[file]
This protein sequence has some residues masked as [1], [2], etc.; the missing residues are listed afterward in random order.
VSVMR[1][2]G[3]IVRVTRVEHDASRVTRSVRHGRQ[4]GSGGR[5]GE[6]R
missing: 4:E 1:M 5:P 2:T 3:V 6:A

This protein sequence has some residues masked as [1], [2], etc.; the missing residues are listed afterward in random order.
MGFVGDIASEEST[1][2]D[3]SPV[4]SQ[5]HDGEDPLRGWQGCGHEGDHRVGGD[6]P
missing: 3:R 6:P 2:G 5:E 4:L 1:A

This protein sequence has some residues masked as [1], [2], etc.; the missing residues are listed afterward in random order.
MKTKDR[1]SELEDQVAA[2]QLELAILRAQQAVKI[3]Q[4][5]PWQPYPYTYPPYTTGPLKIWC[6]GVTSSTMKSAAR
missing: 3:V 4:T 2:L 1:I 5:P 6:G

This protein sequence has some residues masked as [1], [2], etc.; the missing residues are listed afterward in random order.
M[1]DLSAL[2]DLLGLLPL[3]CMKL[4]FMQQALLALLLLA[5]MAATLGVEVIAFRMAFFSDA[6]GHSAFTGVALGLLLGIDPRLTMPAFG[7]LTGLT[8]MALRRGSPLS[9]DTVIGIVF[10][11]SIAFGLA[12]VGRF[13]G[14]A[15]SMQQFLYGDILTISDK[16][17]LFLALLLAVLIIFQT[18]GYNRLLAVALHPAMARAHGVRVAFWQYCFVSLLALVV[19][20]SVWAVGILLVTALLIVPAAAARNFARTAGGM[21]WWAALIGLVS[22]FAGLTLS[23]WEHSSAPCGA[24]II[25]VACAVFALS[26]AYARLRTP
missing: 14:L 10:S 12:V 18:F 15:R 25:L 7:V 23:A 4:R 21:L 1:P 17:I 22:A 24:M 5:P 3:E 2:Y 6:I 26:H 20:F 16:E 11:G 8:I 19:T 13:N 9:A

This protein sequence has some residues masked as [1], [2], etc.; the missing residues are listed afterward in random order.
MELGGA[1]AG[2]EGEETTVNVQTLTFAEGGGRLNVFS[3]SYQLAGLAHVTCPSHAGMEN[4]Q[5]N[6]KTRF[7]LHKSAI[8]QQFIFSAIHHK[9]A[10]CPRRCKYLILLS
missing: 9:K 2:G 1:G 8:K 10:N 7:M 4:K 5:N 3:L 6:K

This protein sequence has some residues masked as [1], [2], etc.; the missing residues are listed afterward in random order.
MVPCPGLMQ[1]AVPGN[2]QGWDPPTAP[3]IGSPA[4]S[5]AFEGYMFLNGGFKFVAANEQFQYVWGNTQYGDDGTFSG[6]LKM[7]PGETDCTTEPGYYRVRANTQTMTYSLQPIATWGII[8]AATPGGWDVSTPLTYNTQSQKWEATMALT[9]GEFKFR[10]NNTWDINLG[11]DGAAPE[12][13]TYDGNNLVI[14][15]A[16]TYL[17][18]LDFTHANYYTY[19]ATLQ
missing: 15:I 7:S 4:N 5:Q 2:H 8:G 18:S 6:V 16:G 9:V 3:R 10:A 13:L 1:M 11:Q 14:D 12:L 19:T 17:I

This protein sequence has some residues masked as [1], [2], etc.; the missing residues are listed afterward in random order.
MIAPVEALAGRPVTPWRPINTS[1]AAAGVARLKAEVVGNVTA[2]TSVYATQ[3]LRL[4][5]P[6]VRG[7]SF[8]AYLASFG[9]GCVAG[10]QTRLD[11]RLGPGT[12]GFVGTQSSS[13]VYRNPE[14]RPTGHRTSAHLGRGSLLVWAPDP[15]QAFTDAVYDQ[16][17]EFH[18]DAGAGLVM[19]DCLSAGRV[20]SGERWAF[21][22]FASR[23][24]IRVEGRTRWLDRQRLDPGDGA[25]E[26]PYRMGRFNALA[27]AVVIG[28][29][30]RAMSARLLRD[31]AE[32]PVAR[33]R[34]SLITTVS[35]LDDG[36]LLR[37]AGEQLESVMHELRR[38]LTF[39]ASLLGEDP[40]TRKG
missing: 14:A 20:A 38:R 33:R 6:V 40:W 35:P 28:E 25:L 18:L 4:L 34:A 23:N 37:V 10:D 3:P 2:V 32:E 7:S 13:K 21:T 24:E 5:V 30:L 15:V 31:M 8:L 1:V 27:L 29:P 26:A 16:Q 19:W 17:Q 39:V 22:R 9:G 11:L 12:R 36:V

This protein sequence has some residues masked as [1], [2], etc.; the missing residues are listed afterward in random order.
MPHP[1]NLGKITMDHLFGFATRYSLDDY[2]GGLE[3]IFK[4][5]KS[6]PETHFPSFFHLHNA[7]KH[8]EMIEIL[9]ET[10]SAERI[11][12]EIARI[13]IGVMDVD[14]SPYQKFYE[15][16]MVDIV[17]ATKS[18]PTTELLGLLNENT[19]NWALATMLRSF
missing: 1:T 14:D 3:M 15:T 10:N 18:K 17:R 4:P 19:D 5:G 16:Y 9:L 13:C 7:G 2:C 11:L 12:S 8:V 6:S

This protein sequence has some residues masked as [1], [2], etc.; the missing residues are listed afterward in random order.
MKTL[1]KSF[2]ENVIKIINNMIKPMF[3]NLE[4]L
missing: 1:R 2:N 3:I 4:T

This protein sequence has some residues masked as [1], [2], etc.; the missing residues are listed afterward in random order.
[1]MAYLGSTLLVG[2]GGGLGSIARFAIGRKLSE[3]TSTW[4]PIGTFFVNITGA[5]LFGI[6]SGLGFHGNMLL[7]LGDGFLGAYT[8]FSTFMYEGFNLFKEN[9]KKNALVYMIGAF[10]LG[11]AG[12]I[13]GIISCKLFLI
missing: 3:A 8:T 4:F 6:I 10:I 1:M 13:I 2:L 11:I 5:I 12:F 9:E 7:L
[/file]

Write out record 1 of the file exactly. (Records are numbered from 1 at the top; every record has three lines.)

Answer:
This protein sequence has some residues masked as [1], [2], etc.; the missing residues are listed afterward in random order.
VSVMR[1][2]G[3]IVRVTRVEHDASRVTRSVRHGRQ[4]GSGGR[5]GE[6]R
missing: 4:E 1:M 5:P 2:T 3:V 6:A